1. The Creation Covenant:

The first covenant God made with human beings is described in Genesis 1:28-30:

    God blessed them and said to them, "Be fruitful and increase in number; fill the earth and subdue it. Rule over the fish of the sea and the birds of the air and over every living creature that moves on the ground."
    Then God said, "I give you every seed-bearing plant on the face of the whole earth and every tree that has fruit with seed in it. They will be yours for food. And to all the beasts of the earth and all the birds of the air and all the creatures that move on the ground - everything that has the breath of life in it - I give every green plant for food." And it was so.

One more detail of this covenant - very significant for the future of the world - is expressed in Genesis 2:15-17:

    God Yahweh took the man and put him in the Garden of Eden to work it and take care of it.
    And God Yahweh commanded the man, "You are free to eat from any tree in the garden: but you must not eat from the tree of the knowledge of good and evil, for when you eat of it you will surely die."

This covenant that God made with the first human beings is simple and straightforward. God told them the following:

1. Be prolific.
2. Control the earth.
3. Control the zoological life on the planet.
4. Eat plants for food.

There is a single obligation - one plant is proscribed -human beings are not permitted to eat fruit from the tree of the knowledge of good and evil. There is a consequence for disobedience: death.

Unfortunately, Adam and Eve ate the forbidden fruit. As a result, God modified the covenant, thereby establishing what we might call a secondary covenant -or better yet, an appendix to the first covenant. This Adamic Covenant divides easily into three parts:

1. The Serpent
2. The Woman
3. The Man

The Serpent

This second covenant with Adam is primarily a negative one: curses are established as the consequence of failing to keep the first covenant. The covenant with the serpent may have more than the animal itself in mind, if the common interpretation is correct - that Satan has taken on the form of this animal (there are no explicit scriptural statement informing us that Satan is associated with this incident, however). In any case, the serpent receives certain punishments:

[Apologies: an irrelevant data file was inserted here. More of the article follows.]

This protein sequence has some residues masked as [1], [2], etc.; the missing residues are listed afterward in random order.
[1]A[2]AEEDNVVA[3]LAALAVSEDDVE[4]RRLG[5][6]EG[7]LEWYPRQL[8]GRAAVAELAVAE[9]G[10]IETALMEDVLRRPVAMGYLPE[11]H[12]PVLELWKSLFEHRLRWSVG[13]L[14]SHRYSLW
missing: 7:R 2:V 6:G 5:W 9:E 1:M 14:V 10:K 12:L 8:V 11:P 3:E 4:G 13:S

1. It would no longer be able to walk.
2. Hatred would exist between the serpent and the woman.
3. The serpent would injure the man.
4. The man would kill the serpent.

The Woman

The woman receives the following:

1. Pain in childbirth.
2. Continued desire for sexual relations with her husband, despite the pain of childbirth.

There has been quite a bit of controversy over what the word here translated as "desire" means, since it occurs so rarely in the Old Testament (only in Genesis 3:16; 4:7; and Song of Songs 7:10. The word is teshuqah). Because of its use in Gen. 4:7, apparently in the context of sin's desire to dominate Cain, some have taught that the idea of Genesis 3:16 is that women, because of the fall, would desire to dominate man, usurp his rightful role, and take the man's place.

However, Irvin A. Busenitz pointed out that:

    Women may desire to dominate or rule over man, but it is not a part of the punishment pronounced upon woman; it is just the essence, character, and result of all sin against God. Self-exaltation and pride always result in the desire to dominate and rule. Every person to some extent desires to dominate and rule over others - not just woman over man.